U.S. producer prices fell in February on lower energy and food costs, but prices were unchanged from a year ago, suggesting the downward trend was near an end.
A separate report showed factory activity expanded in March for the first time since last summer, and measures of new orders and shipments also posted robust gains.
The Labor Department said on Tuesday its producer price index dropped 0.2 percent last month after edging up 0.1 percent in January. In the 12 months through February, the PPI was unchanged after falling 0.2 percent in January.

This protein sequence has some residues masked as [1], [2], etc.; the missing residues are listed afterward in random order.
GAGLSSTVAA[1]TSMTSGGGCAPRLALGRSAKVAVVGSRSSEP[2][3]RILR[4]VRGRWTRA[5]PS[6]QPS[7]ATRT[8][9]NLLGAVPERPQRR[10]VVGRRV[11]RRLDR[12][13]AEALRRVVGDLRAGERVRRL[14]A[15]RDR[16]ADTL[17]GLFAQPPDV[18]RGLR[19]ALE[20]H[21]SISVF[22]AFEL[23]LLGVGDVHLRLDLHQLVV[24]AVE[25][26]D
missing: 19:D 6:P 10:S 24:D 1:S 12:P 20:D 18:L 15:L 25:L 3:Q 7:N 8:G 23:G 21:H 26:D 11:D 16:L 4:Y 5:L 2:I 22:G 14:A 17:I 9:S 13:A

It was the first time since January 2015 that the year-on-year PPI did not decline. Economists polled by Reuters had forecast the PPI dipping 0.2 percent last month and gaining 0.1 percent from a year ago.
With the dollar losing some momentum after gaining 20 percent against the currencies of the United States' main trading partners between June 2014 and December 2015, imported deflation is starting to wane. That could curb further declines in producer prices.